The more I think about it, the more the example of preaching becomes pertinent. Preachers study about the best methods to reach the congregation. Some preachers use object lessons. Some preachers use Powerpoint. Some preachers move around. Each preacher tries different methods of communicating with the congregation, but all (hopefully) with the same goal–getting God’s Word into the hearts, minds and lives of their flock.

And so worship ought take that same approach. The instruments are simply vehicles by which worship is raised to God. Some older folks don’t ‘get’ newer instruments and so worship with those vehicles is awkward at best, hindered at worst. Some younger folks are used to expressing their hearts with newer forms of music, and feel like their worship is stifled without them. The difficult balance for any worship leader or pastor is how to effectively reach all ages; but then, this is not a new task. Pastors have been wrestling with that for ages in their sermons. Your sermon to farmers would probably be a bit different than your sermon to businessmen; but the core of your message would be unchanged. God is the great equalizer, no doubt. But not everyone speaks the same language.

Let me share a personal example. I attend a highly conservative church with a piano and an organ. During our Lord’s supper while the elements were being distributed, the organist played a few hymns. The throbbing 8′ flute was drilling into my brain and it was everything I could do to concentrate on the sacrafice of Christ on the cross. The organ is a vehicle of worship that means something to some people, but to me, the organ is reminiscent of funeral homes. I certainly would have been more at ease with a classical nylon guitar rendition of Great Is Thy Faithfulness. But the relative incongruity was not worth making a fuss over, because I knew it was meaningful for someone else. I wouldn’t have even mentioned it if weren’t relevant to the issue at hand.

The goal, then, is to find music that provides a vehicle of worship for the broadest possible audience. After all, God doesn’t need anything at all, so worship music is really a way in which we are both preparing our hearts and directing our attention to Him; so the best worship music will do just that. For you, it may be the piano and organ. For me, a cello, acoustic guitar and synth pad will do the trick. For some, drums and electric piano work well.

Music Everywhere Else

Of course, this just just a discussion of the worship service. I’ve not even attempted to discuss modern music in our everday life. Should God be featured in every song we sing? Was that ever a question debated in our family! It seems to also cause contention on any Christian forum, but let me just quickly say this. Many of you talk about sports. Where is God in that? Many of you talk about cars. Where is God in that? Many of you talk about the Internet. Where is God in that? Many of you talk about art. Where is God in that?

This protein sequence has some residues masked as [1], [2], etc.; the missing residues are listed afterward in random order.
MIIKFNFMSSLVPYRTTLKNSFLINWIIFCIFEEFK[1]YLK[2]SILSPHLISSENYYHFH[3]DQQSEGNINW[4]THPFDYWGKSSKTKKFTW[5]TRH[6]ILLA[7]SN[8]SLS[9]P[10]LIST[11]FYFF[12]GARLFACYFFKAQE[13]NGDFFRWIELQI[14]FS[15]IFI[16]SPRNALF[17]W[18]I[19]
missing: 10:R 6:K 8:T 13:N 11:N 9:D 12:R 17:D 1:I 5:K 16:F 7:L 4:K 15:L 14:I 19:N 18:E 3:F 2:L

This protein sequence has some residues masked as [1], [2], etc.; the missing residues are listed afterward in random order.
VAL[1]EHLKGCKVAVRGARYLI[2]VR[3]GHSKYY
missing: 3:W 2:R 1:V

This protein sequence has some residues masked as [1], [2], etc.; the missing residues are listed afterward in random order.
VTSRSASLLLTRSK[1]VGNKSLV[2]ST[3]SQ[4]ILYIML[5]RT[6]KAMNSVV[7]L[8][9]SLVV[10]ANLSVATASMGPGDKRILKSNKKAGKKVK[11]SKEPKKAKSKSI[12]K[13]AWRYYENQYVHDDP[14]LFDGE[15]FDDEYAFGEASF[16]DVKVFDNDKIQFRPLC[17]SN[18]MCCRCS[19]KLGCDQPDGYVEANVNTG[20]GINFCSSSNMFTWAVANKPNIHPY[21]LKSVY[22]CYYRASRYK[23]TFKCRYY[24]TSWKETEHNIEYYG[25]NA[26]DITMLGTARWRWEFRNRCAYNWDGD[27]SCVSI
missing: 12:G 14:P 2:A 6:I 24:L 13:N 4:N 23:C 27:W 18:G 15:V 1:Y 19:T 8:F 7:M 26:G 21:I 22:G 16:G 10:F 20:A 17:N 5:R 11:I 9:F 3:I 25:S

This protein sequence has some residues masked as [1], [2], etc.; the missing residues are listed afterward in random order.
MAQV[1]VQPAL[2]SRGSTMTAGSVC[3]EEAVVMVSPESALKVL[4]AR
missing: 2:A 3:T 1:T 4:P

Glorifying God is more than just saying the word ‘God’ or ‘Jesus’ in a song. It can be as subtle as promoting the goodness of the world He created and as explicit as “God want’s to save you today.” Something to think about next time you criticize a CCM band for not being able to tell it was ‘Christian’ music in 5 minutes. If I listened to you while you expounded on the Seattle Seahawks for 5-10 minutes, would I be able to tell that you were a Christian? If I read the book of Song of Solomon for 5-10 minutes, would I be able to tell it was God-breathed? Context is a might powerful thing.

May borrow a quote from Lewis?

“I believe that any Christian who is qualified to write a good popular book on science may do much more by that than by any directly apologetic work. The difficulty we are up against is this. We can make people (often) attend to the Christian point of view for half an hour or so; but the moment they have gone away from our lecture or laid down our article, they are plunged back into a world where the opposite position is taken for granted. As long as that situation exists, widespread success is simply impossible. We must attack the enemy’s line of communication. What we want is not more little books about Christianity, but more little books by Christians on other subjects–with their Christianity latent.

Replace the word ‘books’ with ‘songs’ and you’ve got my thoughts on non-worship service music in a nutshell.